Emphasised that the law of increasing returns applied more to Industry due to repeated improvements through the use of technology and division of labour.

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Why some countries are Poor & Others are Rich? [ Implication for under-developed countries ?]

Why some countries are Poor & Others are Rich?

[Implication for under-developed countries?]

It can be inferred that one of the causes of economic differentiation is because some countries are predominantly agrarian where the DRS(Diminishing Return to Scale) applies while others are industrial where IRS applies.

---------------------------------------------------------

At the core of the economic growth process was the process of capital accumulation (savings
At the core of the economic growth process was the process of
capital accumulation (savings and investments)
Development
which acts as the stimulant for division of labour and which
created the impetus for inventing new technologies.
Method
Also argued that capital accumulation affected population
growth.

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[How?] When capital accumulated quickly there would be an increased demand for labour, and wages

[How?]

When capital accumulated quickly there would be an increased demand for labour, and wages would increase (beyond subsistence) which would stimulate an increase in the population.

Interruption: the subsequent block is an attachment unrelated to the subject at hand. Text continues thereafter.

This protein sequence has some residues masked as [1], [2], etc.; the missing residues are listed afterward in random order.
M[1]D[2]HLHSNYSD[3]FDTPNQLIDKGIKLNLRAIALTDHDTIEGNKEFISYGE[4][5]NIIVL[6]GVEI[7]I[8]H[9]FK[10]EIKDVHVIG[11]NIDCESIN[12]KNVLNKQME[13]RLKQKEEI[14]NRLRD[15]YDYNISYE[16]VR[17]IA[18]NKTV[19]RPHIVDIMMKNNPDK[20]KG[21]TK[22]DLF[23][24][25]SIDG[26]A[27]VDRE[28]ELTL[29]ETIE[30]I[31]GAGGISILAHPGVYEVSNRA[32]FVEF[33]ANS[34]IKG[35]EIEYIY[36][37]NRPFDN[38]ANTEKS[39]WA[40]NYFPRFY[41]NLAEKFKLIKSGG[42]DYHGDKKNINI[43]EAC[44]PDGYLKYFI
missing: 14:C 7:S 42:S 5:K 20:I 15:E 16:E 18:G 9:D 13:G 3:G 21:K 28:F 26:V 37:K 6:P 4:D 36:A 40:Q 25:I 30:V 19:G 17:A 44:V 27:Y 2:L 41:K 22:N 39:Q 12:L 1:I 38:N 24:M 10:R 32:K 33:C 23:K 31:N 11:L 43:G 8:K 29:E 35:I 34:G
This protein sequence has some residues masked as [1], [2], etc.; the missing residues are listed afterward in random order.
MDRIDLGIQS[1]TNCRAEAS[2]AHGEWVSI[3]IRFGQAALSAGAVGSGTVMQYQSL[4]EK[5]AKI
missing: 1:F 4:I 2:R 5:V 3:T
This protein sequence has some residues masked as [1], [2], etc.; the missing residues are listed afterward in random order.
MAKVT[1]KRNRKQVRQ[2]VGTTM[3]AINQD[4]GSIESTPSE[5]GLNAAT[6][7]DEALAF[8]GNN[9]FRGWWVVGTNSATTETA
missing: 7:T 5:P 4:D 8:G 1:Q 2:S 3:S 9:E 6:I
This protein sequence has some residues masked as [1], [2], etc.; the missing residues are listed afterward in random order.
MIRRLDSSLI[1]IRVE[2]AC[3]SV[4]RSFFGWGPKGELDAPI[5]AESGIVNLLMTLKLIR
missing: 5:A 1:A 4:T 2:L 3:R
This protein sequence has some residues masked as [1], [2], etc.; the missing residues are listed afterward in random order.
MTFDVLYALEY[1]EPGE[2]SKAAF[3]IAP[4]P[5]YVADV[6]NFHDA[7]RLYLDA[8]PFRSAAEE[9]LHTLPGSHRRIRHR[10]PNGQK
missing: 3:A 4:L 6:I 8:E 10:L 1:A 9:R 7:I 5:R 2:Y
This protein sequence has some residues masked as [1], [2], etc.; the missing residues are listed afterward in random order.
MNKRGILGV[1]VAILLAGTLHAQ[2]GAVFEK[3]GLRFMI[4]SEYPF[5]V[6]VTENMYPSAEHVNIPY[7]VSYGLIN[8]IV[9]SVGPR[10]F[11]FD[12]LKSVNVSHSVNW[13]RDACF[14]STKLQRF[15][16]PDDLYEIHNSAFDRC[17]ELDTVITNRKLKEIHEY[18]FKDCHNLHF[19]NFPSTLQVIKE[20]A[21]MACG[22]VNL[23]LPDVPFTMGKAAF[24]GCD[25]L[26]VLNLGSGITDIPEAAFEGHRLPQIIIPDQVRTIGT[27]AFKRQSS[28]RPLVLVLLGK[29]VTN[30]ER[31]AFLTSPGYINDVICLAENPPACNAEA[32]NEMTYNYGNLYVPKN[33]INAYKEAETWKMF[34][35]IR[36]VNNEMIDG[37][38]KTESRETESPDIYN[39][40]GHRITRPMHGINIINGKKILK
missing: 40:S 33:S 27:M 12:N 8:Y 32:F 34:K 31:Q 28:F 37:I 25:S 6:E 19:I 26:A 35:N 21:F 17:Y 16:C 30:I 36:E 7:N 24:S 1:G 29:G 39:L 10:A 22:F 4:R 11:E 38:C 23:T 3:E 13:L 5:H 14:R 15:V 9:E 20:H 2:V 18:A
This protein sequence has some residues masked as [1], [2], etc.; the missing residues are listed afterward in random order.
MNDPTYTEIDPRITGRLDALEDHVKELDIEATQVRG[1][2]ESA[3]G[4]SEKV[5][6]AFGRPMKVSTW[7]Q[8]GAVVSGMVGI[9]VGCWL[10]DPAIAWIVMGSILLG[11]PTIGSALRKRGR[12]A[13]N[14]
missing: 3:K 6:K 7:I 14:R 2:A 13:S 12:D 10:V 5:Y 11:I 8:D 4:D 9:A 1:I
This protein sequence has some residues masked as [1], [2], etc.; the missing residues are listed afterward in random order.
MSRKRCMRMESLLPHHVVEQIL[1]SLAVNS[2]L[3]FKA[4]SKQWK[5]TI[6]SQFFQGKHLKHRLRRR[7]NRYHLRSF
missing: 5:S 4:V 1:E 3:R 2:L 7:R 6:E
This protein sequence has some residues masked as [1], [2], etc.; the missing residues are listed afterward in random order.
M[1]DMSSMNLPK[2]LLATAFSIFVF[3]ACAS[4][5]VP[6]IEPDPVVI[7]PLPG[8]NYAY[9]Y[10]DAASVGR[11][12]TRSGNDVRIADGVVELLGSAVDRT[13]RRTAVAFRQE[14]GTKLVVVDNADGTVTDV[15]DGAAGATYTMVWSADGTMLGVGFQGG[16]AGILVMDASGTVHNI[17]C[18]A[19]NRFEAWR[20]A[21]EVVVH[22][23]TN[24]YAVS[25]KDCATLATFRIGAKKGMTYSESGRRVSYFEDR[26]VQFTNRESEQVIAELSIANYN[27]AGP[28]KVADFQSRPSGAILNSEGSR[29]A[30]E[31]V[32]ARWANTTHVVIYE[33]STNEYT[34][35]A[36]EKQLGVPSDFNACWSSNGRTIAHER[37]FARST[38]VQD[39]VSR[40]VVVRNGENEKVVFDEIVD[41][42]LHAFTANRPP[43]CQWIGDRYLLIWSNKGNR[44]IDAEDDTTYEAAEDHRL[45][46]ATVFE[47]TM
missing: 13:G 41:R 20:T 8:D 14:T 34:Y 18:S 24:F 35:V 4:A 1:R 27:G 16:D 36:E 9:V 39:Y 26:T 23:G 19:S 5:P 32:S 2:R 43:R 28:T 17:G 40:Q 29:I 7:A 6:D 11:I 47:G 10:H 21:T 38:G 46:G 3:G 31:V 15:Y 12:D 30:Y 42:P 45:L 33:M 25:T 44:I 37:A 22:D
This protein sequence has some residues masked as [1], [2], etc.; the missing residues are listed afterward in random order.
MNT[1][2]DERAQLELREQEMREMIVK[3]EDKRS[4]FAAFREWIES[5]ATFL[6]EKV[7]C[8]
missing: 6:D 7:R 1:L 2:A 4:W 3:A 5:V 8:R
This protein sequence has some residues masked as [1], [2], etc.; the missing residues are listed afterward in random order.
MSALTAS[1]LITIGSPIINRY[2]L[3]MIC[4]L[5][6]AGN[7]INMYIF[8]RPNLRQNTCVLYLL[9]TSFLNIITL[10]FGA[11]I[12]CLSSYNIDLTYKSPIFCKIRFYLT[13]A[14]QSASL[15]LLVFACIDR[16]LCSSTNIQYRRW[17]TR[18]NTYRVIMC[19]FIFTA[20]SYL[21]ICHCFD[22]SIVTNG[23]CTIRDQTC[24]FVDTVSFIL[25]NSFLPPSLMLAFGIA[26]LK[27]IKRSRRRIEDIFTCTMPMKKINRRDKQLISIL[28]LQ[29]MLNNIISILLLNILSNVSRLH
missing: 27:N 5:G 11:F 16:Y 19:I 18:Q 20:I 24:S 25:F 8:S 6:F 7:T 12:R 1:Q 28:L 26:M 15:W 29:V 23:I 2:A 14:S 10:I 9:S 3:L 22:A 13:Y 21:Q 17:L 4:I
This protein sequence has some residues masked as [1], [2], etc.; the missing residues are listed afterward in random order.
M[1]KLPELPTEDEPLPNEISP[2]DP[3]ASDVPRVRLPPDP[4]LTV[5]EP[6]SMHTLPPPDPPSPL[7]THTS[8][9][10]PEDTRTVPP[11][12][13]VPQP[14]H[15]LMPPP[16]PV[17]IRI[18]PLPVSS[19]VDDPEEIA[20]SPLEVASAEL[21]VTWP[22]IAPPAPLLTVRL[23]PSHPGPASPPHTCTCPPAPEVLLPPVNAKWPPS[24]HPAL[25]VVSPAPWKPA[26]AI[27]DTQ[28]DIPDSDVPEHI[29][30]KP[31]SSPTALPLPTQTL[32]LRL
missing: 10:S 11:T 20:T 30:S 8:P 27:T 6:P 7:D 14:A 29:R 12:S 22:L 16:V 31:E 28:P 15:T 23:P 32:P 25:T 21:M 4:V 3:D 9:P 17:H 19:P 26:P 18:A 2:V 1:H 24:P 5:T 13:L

The resultant increase in the supply of labour would once again depress wages (to subsistence) thus achieving an equilibrium where population growth would once again be stagnant.

[However]

The productivity of labour is determined by the extent of the market. Which is the reason why Smith advocated free domestic & Int. Trade.

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[ Are there limits to economic growth?] Smith proposes three potential limits to economic growth:

[Are there limits to economic growth?]

Smith proposes three potential limits to economic growth:

1. Insufficient supply of labour (he gave a low possibility)

2. Exhaustion of natural resources (he also gave a low possibility)

3. Decline in the motive of accumulation as a result of declines in the rate of profit, which could happen because of: